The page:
Phoebe Fortune and the Pre-destination Paradox, Author Interview

Phoebe Fortunelooks like a great science fiction/time travel book. Do you plan for this to be part of a series?
Yes. The plan is for this to be the first of three Phoebe Fortune adventures. This first book leaves Phoebe in what I hope is a very intriguing place for readers. I have a clear outline for book 2 which I intend to start writing soon. It’s currently titled “Phoebe Fortune and the Cardiac Conundrum” but that could change! Book 3 will be guided a lot by where Book 2 takes me. After that? Well, we’ll see at that point but I think there could be more. I might do something else first though.

What do you think makes a great story?
It needs to be fun, a bit scary and have at least one really good twist (ideally a few). I like adventure stories and for those, the plot guides everything else. I’m not that keen on stories that tackle “issues” head on as they have a tendency to preach instead of encouraging intelligent, reasoned thought. That said, it’s important for a good story to have an overarching theme which the plot can hang off and the characters can really react to.

What inspired you when writing Phoebe Fortune?
Three words. Railways. Geocaching. Disney. The first two came together, the third came a bit later. I live in the UK where the construction of a new high speed rail line (HS2) is a controversial topic right now. While out with the family a couple of years ago doing our family hobby (Geocaching – a high tech treasure hunt) we visited a historic site that will be destroyed by HS2. It was a creepy abandoned church in woodland. That’s where thoughts of a story about technological progress emerged. Later that year we went to Disneyland Paris. That got me thinking about visionaries like Walt Disney and what a creative mind can accomplish. This evolved into the story of Phoebe Fortune and our responsibilities to the past when building the future.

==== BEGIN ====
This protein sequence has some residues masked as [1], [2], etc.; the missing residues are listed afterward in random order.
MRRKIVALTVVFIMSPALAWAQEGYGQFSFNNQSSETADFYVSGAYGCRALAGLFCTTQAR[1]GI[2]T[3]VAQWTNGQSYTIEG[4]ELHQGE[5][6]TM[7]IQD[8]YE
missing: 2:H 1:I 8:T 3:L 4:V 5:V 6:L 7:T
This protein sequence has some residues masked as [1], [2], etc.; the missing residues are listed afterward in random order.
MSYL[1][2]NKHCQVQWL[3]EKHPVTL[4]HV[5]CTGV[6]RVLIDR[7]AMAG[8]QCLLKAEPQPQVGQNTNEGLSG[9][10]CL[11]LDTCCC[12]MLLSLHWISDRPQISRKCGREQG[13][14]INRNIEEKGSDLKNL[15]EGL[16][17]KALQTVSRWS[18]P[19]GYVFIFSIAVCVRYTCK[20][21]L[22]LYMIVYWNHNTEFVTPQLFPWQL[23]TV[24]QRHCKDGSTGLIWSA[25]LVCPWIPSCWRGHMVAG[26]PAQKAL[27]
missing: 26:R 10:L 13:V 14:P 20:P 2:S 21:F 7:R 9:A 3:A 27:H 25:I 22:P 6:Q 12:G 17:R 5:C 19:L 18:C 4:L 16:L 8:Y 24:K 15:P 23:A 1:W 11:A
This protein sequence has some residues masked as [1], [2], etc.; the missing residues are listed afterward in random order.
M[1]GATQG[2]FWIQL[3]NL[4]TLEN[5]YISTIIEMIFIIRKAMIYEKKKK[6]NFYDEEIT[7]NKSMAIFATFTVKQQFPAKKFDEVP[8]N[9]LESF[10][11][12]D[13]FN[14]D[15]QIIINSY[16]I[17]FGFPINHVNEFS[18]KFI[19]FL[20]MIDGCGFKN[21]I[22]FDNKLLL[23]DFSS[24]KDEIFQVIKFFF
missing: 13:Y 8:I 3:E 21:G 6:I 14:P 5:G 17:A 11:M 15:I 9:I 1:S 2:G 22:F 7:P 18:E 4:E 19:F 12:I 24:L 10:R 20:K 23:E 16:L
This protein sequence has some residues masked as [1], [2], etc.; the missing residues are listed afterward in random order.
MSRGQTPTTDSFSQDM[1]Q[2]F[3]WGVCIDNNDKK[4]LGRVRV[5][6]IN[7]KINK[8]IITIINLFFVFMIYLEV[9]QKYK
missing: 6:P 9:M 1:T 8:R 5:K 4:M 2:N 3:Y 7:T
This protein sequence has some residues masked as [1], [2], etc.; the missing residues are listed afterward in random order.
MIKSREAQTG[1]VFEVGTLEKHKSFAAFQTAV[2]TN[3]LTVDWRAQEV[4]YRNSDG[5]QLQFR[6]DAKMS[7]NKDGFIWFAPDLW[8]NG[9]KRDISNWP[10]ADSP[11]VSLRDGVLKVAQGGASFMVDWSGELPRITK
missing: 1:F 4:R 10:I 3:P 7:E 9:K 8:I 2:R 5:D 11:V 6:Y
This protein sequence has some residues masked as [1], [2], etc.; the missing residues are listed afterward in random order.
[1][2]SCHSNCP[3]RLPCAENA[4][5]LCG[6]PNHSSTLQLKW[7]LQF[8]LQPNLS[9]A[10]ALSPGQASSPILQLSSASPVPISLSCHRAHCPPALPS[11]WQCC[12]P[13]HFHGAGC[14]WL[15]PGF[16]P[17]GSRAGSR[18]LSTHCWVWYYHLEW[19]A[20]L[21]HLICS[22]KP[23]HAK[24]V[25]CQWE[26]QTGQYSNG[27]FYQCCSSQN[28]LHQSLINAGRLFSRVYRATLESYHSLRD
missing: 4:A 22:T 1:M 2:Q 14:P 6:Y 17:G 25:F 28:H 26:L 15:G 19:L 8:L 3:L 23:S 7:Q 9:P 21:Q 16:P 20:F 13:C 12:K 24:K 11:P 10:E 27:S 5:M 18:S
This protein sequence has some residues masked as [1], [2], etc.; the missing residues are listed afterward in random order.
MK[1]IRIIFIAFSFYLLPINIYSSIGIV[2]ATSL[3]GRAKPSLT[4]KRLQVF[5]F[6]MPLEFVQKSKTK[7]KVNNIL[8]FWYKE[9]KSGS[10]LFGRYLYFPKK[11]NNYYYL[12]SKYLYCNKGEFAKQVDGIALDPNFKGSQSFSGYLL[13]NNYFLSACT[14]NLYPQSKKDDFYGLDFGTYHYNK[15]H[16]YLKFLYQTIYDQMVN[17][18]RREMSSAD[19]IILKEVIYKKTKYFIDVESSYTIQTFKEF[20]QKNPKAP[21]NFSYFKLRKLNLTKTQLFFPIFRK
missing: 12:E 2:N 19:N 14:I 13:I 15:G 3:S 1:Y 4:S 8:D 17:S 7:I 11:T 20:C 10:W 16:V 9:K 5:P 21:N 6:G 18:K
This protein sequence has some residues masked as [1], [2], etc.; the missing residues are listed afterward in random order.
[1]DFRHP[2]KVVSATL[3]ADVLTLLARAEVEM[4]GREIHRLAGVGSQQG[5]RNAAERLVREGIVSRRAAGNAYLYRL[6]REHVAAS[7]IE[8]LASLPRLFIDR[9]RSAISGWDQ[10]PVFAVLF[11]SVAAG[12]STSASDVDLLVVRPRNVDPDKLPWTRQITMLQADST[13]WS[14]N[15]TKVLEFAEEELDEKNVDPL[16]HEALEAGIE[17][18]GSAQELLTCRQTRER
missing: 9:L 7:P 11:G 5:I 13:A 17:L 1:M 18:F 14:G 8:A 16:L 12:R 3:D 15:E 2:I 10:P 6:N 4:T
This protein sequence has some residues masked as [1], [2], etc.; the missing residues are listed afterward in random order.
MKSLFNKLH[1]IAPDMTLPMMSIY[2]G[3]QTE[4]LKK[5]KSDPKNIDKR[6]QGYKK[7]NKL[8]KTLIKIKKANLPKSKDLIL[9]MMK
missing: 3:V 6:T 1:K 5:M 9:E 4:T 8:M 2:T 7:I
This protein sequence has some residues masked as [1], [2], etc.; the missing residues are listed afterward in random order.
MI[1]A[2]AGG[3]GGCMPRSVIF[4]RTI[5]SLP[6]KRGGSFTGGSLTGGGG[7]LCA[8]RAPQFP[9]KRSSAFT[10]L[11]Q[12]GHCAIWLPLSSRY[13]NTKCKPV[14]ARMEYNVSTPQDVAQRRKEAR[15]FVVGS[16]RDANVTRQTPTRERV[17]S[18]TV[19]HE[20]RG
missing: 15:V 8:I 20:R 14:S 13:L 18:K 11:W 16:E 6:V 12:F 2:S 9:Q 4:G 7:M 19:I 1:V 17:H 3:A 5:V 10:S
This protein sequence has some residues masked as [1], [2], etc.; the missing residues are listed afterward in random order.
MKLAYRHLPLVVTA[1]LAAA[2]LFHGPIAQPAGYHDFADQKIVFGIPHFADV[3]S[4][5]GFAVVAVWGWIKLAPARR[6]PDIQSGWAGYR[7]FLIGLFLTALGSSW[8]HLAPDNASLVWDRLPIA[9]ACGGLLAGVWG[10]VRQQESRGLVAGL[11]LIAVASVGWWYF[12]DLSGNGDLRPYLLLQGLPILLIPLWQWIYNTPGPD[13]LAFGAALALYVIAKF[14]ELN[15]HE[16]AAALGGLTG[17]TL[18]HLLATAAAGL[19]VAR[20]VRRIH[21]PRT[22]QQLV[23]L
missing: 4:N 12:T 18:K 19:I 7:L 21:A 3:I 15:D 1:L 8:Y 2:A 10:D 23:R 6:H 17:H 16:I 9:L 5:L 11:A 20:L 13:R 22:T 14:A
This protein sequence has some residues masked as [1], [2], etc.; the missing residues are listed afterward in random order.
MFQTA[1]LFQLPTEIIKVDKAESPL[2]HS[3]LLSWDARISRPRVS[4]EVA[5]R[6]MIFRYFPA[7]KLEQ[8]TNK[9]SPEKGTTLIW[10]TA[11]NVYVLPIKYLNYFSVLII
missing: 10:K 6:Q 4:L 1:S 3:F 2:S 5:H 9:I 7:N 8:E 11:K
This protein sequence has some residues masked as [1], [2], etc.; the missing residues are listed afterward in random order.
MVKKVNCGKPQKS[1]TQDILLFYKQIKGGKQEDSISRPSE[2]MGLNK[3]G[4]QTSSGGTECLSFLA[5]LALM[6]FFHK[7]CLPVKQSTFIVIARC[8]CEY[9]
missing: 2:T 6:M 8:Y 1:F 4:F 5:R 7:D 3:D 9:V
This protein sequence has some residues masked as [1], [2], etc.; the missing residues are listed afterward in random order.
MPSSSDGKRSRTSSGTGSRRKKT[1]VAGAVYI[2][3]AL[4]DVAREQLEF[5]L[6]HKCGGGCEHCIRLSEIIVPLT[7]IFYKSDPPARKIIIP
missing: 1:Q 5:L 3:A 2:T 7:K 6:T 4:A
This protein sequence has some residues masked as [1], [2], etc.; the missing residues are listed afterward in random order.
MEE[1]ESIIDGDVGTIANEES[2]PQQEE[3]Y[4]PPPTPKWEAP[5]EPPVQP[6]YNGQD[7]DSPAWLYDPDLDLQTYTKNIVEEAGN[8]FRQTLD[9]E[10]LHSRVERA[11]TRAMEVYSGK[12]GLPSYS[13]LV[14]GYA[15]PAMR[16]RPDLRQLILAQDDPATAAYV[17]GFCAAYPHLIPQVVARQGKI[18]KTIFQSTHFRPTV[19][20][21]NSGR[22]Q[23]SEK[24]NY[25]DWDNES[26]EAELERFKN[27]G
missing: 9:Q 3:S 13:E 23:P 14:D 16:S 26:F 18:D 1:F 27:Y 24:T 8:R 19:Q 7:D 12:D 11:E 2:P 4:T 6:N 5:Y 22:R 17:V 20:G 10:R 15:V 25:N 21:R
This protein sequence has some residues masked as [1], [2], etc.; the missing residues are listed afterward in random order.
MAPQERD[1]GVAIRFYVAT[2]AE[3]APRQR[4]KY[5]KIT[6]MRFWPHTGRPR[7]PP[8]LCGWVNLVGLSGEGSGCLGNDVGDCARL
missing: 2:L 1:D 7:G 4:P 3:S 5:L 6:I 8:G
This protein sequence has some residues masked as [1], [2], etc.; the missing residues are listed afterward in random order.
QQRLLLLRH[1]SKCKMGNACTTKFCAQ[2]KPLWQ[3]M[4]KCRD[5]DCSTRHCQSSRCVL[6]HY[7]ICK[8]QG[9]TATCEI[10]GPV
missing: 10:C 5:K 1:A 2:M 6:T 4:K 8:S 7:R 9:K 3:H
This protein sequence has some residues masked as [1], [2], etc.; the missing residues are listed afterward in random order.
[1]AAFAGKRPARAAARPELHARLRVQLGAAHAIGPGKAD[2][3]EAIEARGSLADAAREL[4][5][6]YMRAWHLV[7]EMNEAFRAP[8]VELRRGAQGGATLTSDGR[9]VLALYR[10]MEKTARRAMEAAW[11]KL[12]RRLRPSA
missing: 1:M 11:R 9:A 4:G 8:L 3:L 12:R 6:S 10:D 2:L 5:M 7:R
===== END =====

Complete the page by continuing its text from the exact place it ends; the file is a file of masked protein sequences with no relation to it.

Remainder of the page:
What are your ambitions for your writing career? Full time? Part time?
Who knows!? It’s a hobby right now. It has to be! I’m definitely going to keep writing (there’s at least two more Phoebe Fortune novels) and I enjoy the process. I think I’d love to do it full time but that will depend on success. For now, it’s something I do as often as I can.

When did you decide to become a writer?
Like many people, it’s been a thought at the back of my mind for a very long time. What really got me started was a desire to write something for my two kids that we could read together before they grew up! They like it. So in a way, that’s mission accomplished. If I find a wider audience, that’s great. If not, I’ll keep writing for them!

When writing Phoebe Fortunedid anything stand out as particularly challenging?
Two things. Firstly, choosing to write about time travel for my first novel was perhaps ambitious. There’s a whole heap of additional considerations when you’re writing non-linear narrative and cause doesn’t always come before effect. Secondly, is the editing process. It’s really really hard to take a first draft of around 70k words and remove over 30k of them. Phoebe had a sister in the first draft. It was hard saying goodbye to Imogen (amongst others). Heartbreaking!

How did you come up with the story of Phoebe Fortune?
This is a hard question to answer. When I started over two years ago I was not very structured. I made the mistake of taking my very broad ideas and just started writing. I soon realised that I needed to spend a good amount of time plotting the various elements. As I did so the pieces fell into place. Eventually the time travel element provided some necessary restrictions that, I think, actually assisted the plot. Sorry, this is a vague answer but, even today, I’m not really sure where the story came from. As least I haven’t attributed it all to my muse!

What do you like to do when not writing?
As I mentioned earlier, I’m a very keen Geocacher. I love the outdoors and a good puzzle. Geocaching scratches those itches for me. Wondering through the woods looking for treasure might not be the actions of a ‘normal’ grown up but, hey, that’s probably why I’ve written a children’s novel! I like both finding and hiding them. Hiding provides a great chance to further exercise the creative part of my mind. I’m also a life-long massive Doctor Who fan. Now, why did I write a book about time travel!?

How can readers discover more about you and your work?
You can follow me on my Amazon Author page at on Twitter at


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